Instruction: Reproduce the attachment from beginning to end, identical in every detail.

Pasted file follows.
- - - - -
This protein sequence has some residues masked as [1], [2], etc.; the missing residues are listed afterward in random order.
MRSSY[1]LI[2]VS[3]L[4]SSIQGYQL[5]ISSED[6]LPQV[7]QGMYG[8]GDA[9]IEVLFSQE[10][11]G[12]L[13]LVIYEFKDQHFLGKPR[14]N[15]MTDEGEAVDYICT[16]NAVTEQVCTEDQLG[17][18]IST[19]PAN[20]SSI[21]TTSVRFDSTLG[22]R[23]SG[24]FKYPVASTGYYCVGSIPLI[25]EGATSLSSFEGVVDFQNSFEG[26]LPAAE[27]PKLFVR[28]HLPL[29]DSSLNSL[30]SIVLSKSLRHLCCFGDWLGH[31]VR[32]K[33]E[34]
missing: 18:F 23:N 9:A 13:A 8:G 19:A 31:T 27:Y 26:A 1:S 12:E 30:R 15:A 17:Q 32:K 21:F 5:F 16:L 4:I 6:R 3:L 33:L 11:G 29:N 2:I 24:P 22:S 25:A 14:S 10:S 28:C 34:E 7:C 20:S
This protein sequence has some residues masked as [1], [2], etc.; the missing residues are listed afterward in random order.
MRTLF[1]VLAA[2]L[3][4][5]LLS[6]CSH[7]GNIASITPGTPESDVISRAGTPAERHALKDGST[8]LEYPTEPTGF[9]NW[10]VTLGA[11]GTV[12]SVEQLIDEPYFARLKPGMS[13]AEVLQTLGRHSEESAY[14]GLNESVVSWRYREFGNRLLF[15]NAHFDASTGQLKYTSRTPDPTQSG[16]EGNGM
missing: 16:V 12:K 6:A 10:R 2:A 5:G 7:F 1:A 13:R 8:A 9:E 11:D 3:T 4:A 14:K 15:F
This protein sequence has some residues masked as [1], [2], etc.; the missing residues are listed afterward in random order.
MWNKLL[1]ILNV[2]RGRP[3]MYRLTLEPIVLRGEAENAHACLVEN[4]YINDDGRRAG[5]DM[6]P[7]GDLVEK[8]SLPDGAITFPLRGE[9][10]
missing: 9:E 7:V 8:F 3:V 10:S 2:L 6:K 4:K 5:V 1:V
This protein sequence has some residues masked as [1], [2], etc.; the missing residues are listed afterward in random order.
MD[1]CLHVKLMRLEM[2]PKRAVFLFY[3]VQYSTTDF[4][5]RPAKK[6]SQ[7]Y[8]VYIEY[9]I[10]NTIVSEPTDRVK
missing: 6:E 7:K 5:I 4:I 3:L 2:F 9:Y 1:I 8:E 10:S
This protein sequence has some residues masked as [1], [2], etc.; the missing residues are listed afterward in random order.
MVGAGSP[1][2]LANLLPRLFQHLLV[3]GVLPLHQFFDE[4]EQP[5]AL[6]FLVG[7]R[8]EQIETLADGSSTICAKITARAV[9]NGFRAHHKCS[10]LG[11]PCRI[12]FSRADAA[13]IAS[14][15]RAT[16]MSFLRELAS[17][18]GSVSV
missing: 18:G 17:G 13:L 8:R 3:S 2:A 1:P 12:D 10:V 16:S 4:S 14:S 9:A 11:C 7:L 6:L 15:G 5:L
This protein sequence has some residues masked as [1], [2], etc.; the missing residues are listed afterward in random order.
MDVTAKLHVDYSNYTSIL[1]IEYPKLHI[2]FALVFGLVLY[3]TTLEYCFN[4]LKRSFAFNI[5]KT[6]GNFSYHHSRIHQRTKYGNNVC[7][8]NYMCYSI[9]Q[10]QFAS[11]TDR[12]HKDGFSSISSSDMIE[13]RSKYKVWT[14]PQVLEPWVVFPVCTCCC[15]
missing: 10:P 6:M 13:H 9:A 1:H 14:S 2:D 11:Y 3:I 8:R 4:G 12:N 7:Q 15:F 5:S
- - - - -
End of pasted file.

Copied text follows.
This protein sequence has some residues masked as [1], [2], etc.; the missing residues are listed afterward in random order.
MRSSY[1]LI[2]VS[3]L[4]SSIQGYQL[5]ISSED[6]LPQV[7]QGMYG[8]GDA[9]IEVLFSQE[10][11]G[12]L[13]LVIYEFKDQHFLGKPR[14]N[15]MTDEGEAVDYICT[16]NAVTEQVCTEDQLG[17][18]IST[19]PAN[20]SSI[21]TTSVRFDSTLG[22]R[23]SG[24]FKYPVASTGYYCVGSIPLI[25]EGATSLSSFEGVVDFQNSFEG[26]LPAAE[27]PKLFVR[28]HLPL[29]DSSLNSL[30]SIVLSKSLRHLCCFGDWLGH[31]VR[32]K[33]E[34]
missing: 18:F 23:N 9:A 13:A 8:G 19:A 31:T 27:Y 26:A 1:S 12:E 30:R 15:A 17:Q 32:K 21:F 5:F 16:L 4:I 6:R 3:L 33:L 11:G 29:N 2:I 24:P 22:S 25:A 14:S 10:S 28:C 34:E 7:C 20:S
This protein sequence has some residues masked as [1], [2], etc.; the missing residues are listed afterward in random order.
MRTLF[1]VLAA[2]L[3][4][5]LLS[6]CSH[7]GNIASITPGTPESDVISRAGTPAERHALKDGST[8]LEYPTEPTGF[9]NW[10]VTLGA[11]GTV[12]SVEQLIDEPYFARLKPGMS[13]AEVLQTLGRHSEESAY[14]GLNESVVSWRYREFGNRLLF[15]NAHFDASTGQLKYTSRTPDPTQSG[16]EGNGM
missing: 16:V 12:K 6:A 10:R 2:A 5:G 7:F 1:A 13:R 8:A 9:E 11:D 3:T 4:A 14:K 15:F
This protein sequence has some residues masked as [1], [2], etc.; the missing residues are listed afterward in random order.
MWNKLL[1]ILNV[2]RGRP[3]MYRLTLEPIVLRGEAENAHACLVEN[4]YINDDGRRAG[5]DM[6]P[7]GDLVEK[8]SLPDGAITFPLRGE[9][10]
missing: 9:E 7:V 8:F 3:V 10:S 2:L 6:K 4:K 5:V 1:V
This protein sequence has some residues masked as [1], [2], etc.; the missing residues are listed afterward in random order.
MD[1]CLHVKLMRLEM[2]PKRAVFLFY[3]VQYSTTDF[4][5]RPAKK[6]SQ[7]Y[8]VYIEY[9]I[10]NTIVSEPTDRVK
missing: 6:E 7:K 5:I 4:I 3:L 2:F 9:Y 1:I 8:E 10:S
This protein sequence has some residues masked as [1], [2], etc.; the missing residues are listed afterward in random order.
MVGAGSP[1][2]LANLLPRLFQHLLV[3]GVLPLHQFFDE[4]EQP[5]AL[6]FLVG[7]R[8]EQIETLADGSSTICAKITARAV[9]NGFRAHHKCS[10]LG[11]PCRI[12]FSRADAA[13]IAS[14][15]RAT[16]MSFLRELAS[17][18]GSVSV
missing: 18:G 17:G 13:L 8:R 3:S 2:A 1:P 12:D 10:V 16:S 4:S 14:S 9:A 11:C 7:L 6:L 15:G 5:L
This protein sequence has some residues masked as [1], [2], etc.; the missing residues are listed afterward in random order.
MDVTAKLHVDYSNYTSIL[1]IEYPKLHI[2]FALVFGLVLY[3]TTLEYCFN[4]LKRSFAFNI[5]KT[6]GNFSYHHSRIHQRTKYGNNVC[7][8]NYMCYSI[9]Q[10]QFAS[11]TDR[12]HKDGFSSISSSDMIE[13]RSKYKVWT[14]PQVLEPWVVFPVCTCCC[15]
missing: 10:P 6:M 13:H 9:A 1:H 14:S 2:D 11:Y 3:I 8:R 4:G 12:N 7:Q 15:F 5:S